Israel’s Wealthiest Woman Questioned For Bribery
Israeli police questioned billionaire Shari Arison on Sunday about her role in alleged bribery of Kenyan officials by the construction company she co-owned until recently, Reuters reported, citing the Israeli police and the Israel Securities Authority.
Arison’s company, Arison Investments, was the owner of Shikun & Binui for 22 years until it sold its 47.5 percent stake in the company on Aug. 6, 2018 for 1.1. billion shekels (US$296 million). The price was 14 percent lower than the stock value.
Israel’s anti-corruption unit, Lahav 433, questioned her along with Efrat Peled, the CEO of Arison Investments, on suspicion of involvement in bribery and Securities Law offenses relating to business reports, according to The Times of Israel.
According to a statement from The Arison Group, published in the Jerusalem Post, Shari Arison and Efrat Peled “cooperated fully and are confident that there was no flaw in their conduct... The Arison Group has zero tolerance for any inappropriate conduct.”
Shikun & Binui is suspected of having bribed Kenyan officials to advance projects worth hundreds of millions of dollars in Kenya and other countries, Reuters said.
As an heiress to the Carnival Cruise fortune, Arison is worth an estimated net worth of more than 20 billion shekels (US$5.5 billion). So some argue that the investigation is unlikely to have any significant impact on her.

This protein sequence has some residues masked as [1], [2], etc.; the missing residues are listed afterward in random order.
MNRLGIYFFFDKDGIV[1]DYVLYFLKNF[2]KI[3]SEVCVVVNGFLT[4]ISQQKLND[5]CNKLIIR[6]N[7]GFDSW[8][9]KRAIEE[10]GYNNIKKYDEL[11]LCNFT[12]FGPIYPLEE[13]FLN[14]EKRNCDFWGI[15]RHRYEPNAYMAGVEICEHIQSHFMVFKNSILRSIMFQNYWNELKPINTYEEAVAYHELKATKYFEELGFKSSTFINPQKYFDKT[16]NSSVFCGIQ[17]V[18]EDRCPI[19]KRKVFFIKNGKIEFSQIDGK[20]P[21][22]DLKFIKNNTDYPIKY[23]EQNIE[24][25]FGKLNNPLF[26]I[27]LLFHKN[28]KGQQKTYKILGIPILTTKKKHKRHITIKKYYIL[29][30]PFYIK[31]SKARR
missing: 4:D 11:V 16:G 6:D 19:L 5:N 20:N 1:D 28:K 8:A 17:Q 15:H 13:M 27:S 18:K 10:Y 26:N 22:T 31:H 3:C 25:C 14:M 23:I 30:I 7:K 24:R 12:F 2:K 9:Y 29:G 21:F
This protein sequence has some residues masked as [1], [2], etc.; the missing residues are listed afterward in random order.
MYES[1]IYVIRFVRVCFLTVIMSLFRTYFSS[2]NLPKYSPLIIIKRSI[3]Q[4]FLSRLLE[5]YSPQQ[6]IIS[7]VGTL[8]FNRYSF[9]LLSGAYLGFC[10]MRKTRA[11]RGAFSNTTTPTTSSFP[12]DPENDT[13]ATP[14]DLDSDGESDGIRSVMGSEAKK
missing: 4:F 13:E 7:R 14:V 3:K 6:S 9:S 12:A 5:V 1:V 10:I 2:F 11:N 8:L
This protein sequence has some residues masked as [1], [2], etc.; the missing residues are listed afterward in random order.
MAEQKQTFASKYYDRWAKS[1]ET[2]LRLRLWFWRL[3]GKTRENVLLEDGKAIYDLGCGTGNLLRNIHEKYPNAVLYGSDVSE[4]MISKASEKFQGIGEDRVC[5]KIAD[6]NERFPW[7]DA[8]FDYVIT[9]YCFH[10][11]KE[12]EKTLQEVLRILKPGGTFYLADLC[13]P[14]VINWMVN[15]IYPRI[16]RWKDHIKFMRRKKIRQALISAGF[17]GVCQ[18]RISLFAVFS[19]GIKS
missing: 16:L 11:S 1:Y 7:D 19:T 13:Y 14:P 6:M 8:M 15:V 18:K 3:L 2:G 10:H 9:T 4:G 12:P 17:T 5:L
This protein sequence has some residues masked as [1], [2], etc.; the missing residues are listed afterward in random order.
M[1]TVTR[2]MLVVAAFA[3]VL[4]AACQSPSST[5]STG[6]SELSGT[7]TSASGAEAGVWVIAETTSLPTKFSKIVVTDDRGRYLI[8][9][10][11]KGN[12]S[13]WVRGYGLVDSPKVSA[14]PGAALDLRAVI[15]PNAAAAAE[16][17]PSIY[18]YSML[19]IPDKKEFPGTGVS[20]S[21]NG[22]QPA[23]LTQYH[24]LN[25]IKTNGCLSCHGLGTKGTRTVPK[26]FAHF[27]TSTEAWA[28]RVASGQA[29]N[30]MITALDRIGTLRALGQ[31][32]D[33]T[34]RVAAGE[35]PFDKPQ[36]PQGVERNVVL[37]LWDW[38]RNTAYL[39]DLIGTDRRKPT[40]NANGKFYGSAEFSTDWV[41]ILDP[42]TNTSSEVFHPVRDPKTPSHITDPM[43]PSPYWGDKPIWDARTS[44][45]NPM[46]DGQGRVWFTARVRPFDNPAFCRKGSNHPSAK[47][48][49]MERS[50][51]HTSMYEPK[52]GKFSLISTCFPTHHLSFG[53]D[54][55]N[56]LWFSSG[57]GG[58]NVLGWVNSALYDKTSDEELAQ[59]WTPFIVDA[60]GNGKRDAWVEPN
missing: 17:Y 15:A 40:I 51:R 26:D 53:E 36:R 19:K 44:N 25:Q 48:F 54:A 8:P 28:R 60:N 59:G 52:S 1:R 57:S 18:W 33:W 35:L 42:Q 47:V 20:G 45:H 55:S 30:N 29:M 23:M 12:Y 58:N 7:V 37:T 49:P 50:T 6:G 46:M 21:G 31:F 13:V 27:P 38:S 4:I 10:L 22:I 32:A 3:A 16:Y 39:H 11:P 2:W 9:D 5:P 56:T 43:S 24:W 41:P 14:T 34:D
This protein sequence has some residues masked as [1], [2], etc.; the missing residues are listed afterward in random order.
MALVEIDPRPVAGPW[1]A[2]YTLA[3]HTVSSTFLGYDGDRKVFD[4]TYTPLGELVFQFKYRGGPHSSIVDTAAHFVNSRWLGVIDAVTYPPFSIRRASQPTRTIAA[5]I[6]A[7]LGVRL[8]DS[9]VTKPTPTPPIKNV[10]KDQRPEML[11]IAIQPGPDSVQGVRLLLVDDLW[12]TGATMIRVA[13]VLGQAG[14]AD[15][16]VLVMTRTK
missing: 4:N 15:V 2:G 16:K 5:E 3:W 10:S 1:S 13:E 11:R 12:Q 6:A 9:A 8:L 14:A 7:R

Shikun & Binui’s subsidiary Solel Boneh International Holdings (SBI Holdings) is the firm working in Kenya. It was chosen to build the World Bank-funded Mau Summit-Kericho-Kisumu Highway for 14 billion shekels ($3.8 billion) in 2010. However, since that time, they are suspected of having bribed their way into more lucrative construction projects throughout the continent.
An investigation into these allegations was first opened in February 2018, when four current and former employees of Shikun & Binui were detained and questioned.
Arison’s company has publicized Shikun & Binui’s operations in Africa as having eco-friendly and ethical values, but the profits the company makes from the continent are clearly the most valuable aspect of the projects. Haaretz reported that the 65 percent of S&B’s earnings before interest and taxes came from Africa in 2016.
Israeli companies have a long history of conducting corrupt operations in Africa, but previously, no one paid attention. Now, criminal practices are coming to light, Haaretz wrote.
While the investigation may not have any consequences for Israel’s wealthiest woman, S&B stock has fallen over 20 percent since the story broke, and with so much of its profit coming from Africa, the company will likely have to find a new source of income.